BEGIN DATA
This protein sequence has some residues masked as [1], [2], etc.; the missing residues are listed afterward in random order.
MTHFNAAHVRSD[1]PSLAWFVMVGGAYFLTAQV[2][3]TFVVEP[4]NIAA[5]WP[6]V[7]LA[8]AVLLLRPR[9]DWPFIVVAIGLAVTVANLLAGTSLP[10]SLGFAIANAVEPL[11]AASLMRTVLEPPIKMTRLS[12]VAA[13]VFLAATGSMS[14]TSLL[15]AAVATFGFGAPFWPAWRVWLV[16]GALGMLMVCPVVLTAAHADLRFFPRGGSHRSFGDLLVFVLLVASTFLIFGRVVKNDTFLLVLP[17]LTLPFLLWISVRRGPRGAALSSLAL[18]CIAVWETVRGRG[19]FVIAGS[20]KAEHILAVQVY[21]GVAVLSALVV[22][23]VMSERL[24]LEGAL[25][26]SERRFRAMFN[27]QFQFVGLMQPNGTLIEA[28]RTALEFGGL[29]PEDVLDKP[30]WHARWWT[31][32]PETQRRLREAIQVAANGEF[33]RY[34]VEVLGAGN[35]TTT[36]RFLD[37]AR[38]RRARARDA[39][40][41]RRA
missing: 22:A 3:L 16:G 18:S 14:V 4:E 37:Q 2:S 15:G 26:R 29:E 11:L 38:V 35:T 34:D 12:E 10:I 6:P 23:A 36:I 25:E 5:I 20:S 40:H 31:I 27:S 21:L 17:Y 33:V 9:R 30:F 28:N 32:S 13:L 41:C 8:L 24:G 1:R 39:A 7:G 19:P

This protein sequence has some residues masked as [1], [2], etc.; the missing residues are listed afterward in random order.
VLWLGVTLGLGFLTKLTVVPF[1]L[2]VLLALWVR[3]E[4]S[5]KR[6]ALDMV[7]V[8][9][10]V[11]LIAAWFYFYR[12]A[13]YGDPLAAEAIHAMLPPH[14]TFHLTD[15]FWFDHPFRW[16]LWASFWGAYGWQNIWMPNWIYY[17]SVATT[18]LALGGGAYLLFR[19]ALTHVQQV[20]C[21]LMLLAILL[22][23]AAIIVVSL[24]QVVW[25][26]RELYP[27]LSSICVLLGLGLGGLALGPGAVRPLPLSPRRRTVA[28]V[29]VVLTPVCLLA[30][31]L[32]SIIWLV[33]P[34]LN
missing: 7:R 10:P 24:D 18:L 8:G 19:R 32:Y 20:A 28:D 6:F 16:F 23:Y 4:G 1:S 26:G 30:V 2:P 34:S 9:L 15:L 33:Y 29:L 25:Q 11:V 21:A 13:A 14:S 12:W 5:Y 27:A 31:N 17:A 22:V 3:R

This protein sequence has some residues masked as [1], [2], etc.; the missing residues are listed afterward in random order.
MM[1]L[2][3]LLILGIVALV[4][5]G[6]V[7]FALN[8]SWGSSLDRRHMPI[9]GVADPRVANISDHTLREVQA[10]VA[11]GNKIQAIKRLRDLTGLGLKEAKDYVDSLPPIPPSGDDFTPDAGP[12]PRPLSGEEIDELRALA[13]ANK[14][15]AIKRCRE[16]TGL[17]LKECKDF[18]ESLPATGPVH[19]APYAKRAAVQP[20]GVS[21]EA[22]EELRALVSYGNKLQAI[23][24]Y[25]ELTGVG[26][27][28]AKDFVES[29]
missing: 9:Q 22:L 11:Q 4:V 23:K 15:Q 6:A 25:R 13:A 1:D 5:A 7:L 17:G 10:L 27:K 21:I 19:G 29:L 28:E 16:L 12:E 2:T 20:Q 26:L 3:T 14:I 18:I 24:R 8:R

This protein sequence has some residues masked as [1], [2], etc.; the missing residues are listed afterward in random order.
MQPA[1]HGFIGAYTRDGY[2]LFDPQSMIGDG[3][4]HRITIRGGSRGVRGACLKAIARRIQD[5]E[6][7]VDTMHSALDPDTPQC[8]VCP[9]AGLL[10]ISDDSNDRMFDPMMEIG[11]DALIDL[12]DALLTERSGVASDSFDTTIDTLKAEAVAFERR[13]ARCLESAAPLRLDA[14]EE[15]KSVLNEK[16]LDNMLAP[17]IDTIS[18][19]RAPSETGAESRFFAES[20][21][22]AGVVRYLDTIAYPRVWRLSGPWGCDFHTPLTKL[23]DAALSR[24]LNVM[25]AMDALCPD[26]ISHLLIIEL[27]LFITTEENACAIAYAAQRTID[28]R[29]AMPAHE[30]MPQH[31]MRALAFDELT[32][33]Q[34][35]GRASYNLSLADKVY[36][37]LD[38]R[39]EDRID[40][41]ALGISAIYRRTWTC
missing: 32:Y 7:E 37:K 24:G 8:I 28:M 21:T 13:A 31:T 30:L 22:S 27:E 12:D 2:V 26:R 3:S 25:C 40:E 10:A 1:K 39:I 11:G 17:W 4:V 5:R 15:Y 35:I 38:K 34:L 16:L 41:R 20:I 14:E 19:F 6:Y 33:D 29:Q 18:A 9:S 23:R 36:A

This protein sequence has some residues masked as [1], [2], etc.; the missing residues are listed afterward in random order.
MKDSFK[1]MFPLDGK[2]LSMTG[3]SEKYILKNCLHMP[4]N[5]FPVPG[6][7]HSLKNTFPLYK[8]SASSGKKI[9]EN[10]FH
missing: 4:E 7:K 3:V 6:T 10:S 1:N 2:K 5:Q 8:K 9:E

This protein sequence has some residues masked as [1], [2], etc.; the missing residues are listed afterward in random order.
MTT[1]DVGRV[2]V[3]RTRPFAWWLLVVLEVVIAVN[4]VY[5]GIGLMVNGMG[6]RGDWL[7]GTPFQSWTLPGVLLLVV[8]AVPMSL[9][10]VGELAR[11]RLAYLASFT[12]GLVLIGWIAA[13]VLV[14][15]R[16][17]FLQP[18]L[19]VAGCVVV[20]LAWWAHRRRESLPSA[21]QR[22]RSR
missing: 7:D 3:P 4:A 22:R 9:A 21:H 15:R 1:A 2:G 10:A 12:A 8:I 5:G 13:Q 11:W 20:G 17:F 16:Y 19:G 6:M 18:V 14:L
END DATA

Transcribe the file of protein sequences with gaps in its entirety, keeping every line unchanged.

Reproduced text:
This protein sequence has some residues masked as [1], [2], etc.; the missing residues are listed afterward in random order.
MTHFNAAHVRSD[1]PSLAWFVMVGGAYFLTAQV[2][3]TFVVEP[4]NIAA[5]WP[6]V[7]LA[8]AVLLLRPR[9]DWPFIVVAIGLAVTVANLLAGTSLP[10]SLGFAIANAVEPL[11]AASLMRTVLEPPIKMTRLS[12]VAA[13]VFLAATGSMS[14]TSLL[15]AAVATFGFGAPFWPAWRVWLV[16]GALGMLMVCPVVLTAAHADLRFFPRGGSHRSFGDLLVFVLLVASTFLIFGRVVKNDTFLLVLP[17]LTLPFLLWISVRRGPRGAALSSLAL[18]CIAVWETVRGRG[19]FVIAGS[20]KAEHILAVQVY[21]GVAVLSALVV[22][23]VMSERL[24]LEGAL[25][26]SERRFRAMFN[27]QFQFVGLMQPNGTLIEA[28]RTALEFGGL[29]PEDVLDKP[30]WHARWWT[31][32]PETQRRLREAIQVAANGEF[33]RY[34]VEVLGAGN[35]TTT[36]RFLD[37]AR[38]RRARARDA[39][40][41]RRA
missing: 22:A 3:L 16:G 18:S 14:V 4:E 37:Q 2:S 15:G 26:R 29:E 11:L 38:V 35:T 34:D 12:E 10:I 6:P 23:A 36:I 25:E 5:I 20:S 40:H 31:I 27:S 21:L 17:Y 33:V 9:R 30:F 28:N 32:S 13:L 41:C 8:L 24:G 1:R 39:A 7:G 19:P

This protein sequence has some residues masked as [1], [2], etc.; the missing residues are listed afterward in random order.
VLWLGVTLGLGFLTKLTVVPF[1]L[2]VLLALWVR[3]E[4]S[5]KR[6]ALDMV[7]V[8][9][10]V[11]LIAAWFYFYR[12]A[13]YGDPLAAEAIHAMLPPH[14]TFHLTD[15]FWFDHPFRW[16]LWASFWGAYGWQNIWMPNWIYY[17]SVATT[18]LALGGGAYLLFR[19]ALTHVQQV[20]C[21]LMLLAILL[22][23]AAIIVVSL[24]QVVW[25][26]RELYP[27]LSSICVLLGLGLGGLALGPGAVRPLPLSPRRRTVA[28]V[29]VVLTPVCLLA[30][31]L[32]SIIWLV[33]P[34]LN
missing: 7:R 10:P 24:D 18:L 8:G 19:R 32:Y 20:A 28:D 6:F 16:F 23:Y 4:G 1:S 26:G 30:V 2:P 34:S 9:L 15:L 33:Y 29:L 25:Q 11:V 21:A 13:A 14:S 12:W 5:Y 27:A 31:N 17:A 22:V 3:R

This protein sequence has some residues masked as [1], [2], etc.; the missing residues are listed afterward in random order.
MM[1]L[2][3]LLILGIVALV[4][5]G[6]V[7]FALN[8]SWGSSLDRRHMPI[9]GVADPRVANISDHTLREVQA[10]VA[11]GNKIQAIKRLRDLTGLGLKEAKDYVDSLPPIPPSGDDFTPDAGP[12]PRPLSGEEIDELRALA[13]ANK[14][15]AIKRCRE[16]TGL[17]LKECKDF[18]ESLPATGPVH[19]APYAKRAAVQP[20]GVS[21]EA[22]EELRALVSYGNKLQAI[23][24]Y[25]ELTGVG[26][27][28]AKDFVES[29]
missing: 9:Q 22:L 11:Q 4:V 23:K 15:Q 6:A 25:R 13:A 1:D 5:A 7:L 17:G 10:L 27:K 21:I 19:G 29:L 28:E 16:L 12:E 2:T 20:Q 26:L 3:T 14:I 18:I 24:R 8:R

This protein sequence has some residues masked as [1], [2], etc.; the missing residues are listed afterward in random order.
MQPA[1]HGFIGAYTRDGY[2]LFDPQSMIGDG[3][4]HRITIRGGSRGVRGACLKAIARRIQD[5]E[6][7]VDTMHSALDPDTPQC[8]VCP[9]AGLL[10]ISDDSNDRMFDPMMEIG[11]DALIDL[12]DALLTERSGVASDSFDTTIDTLKAEAVAFERR[13]ARCLESAAPLRLDA[14]EE[15]KSVLNEK[16]LDNMLAP[17]IDTIS[18][19]RAPSETGAESRFFAES[20][21][22]AGVVRYLDTIAYPRVWRLSGPWGCDFHTPLTKL[23]DAALSR[24]LNVM[25]AMDALCPD[26]ISHLLIIEL[27]LFITTEENACAIAYAAQRTID[28]R[29]AMPAHE[30]MPQH[31]MRALAFDELT[32][33]Q[34][35]GRASYNLSLADKVY[36][37]LD[38]R[39]EDRID[40][41]ALGISAIYRRTWTC
missing: 32:Y 7:E 37:K 24:G 8:I 28:M 21:T 13:A 31:T 30:L 22:S 27:E 12:D 2:V 26:R 3:S 25:C 40:E 10:A 1:K 39:I 11:G 17:W 4:V 5:R 15:Y 35:I 38:K 34:L 16:L 41:R 20:I 14:E 19:F 6:Y 33:D 29:Q 18:A 9:S 23:R 36:A

This protein sequence has some residues masked as [1], [2], etc.; the missing residues are listed afterward in random order.
MKDSFK[1]MFPLDGK[2]LSMTG[3]SEKYILKNCLHMP[4]N[5]FPVPG[6][7]HSLKNTFPLYK[8]SASSGKKI[9]EN[10]FH
missing: 4:E 7:K 3:V 6:T 10:S 1:N 2:K 5:Q 8:K 9:E

This protein sequence has some residues masked as [1], [2], etc.; the missing residues are listed afterward in random order.
MTT[1]DVGRV[2]V[3]RTRPFAWWLLVVLEVVIAVN[4]VY[5]GIGLMVNGMG[6]RGDWL[7]GTPFQSWTLPGVLLLVV[8]AVPMSL[9][10]VGELAR[11]RLAYLASFT[12]GLVLIGWIAA[13]VLV[14][15]R[16][17]FLQP[18]L[19]VAGCVVV[20]LAWWAHRRRESLPSA[21]QR[22]RSR
missing: 7:D 3:P 4:A 22:R 9:A 21:H 15:R 1:A 2:G 10:A 12:A 8:I 5:G 13:Q 11:W 20:G 17:F 16:Y 19:G 6:M 18:V 14:L